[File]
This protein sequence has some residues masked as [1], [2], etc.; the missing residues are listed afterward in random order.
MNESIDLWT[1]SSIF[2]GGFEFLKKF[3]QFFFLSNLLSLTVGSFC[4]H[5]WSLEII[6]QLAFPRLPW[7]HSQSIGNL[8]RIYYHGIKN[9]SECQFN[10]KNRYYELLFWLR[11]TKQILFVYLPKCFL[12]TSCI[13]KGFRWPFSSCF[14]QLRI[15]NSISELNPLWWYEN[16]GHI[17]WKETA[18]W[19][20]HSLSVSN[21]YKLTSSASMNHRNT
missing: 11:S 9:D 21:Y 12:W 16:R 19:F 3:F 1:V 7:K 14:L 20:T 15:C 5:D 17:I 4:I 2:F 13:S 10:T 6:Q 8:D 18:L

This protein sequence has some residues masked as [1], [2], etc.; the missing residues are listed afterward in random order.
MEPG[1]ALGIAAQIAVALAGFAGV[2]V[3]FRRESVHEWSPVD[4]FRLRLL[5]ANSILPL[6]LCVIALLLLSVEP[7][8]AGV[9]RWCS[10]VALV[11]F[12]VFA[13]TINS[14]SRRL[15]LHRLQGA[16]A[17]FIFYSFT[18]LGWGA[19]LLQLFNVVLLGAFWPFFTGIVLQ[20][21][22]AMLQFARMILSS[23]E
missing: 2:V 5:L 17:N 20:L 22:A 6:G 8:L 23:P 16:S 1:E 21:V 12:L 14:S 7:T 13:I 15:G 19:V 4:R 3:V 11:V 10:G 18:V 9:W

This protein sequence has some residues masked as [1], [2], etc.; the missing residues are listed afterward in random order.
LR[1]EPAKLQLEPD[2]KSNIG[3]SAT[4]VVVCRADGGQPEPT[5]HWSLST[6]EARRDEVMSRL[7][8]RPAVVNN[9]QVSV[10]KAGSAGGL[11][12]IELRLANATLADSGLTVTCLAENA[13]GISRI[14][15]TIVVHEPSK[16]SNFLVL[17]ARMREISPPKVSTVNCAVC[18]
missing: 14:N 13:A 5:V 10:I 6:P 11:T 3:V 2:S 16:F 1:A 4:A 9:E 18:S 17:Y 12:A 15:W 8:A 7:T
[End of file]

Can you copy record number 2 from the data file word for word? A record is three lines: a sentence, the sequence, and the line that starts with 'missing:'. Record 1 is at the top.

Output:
This protein sequence has some residues masked as [1], [2], etc.; the missing residues are listed afterward in random order.
MEPG[1]ALGIAAQIAVALAGFAGV[2]V[3]FRRESVHEWSPVD[4]FRLRLL[5]ANSILPL[6]LCVIALLLLSVEP[7][8]AGV[9]RWCS[10]VALV[11]F[12]VFA[13]TINS[14]SRRL[15]LHRLQGA[16]A[17]FIFYSFT[18]LGWGA[19]LLQLFNVVLLGAFWPFFTGIVLQ[20][21][22]AMLQFARMILSS[23]E
missing: 2:V 5:L 17:N 20:L 22:A 6:G 8:L 23:P 16:S 1:E 21:V 12:L 14:S 7:T 13:I 15:G 19:V 4:R 3:V 11:V 10:G 18:V 9:W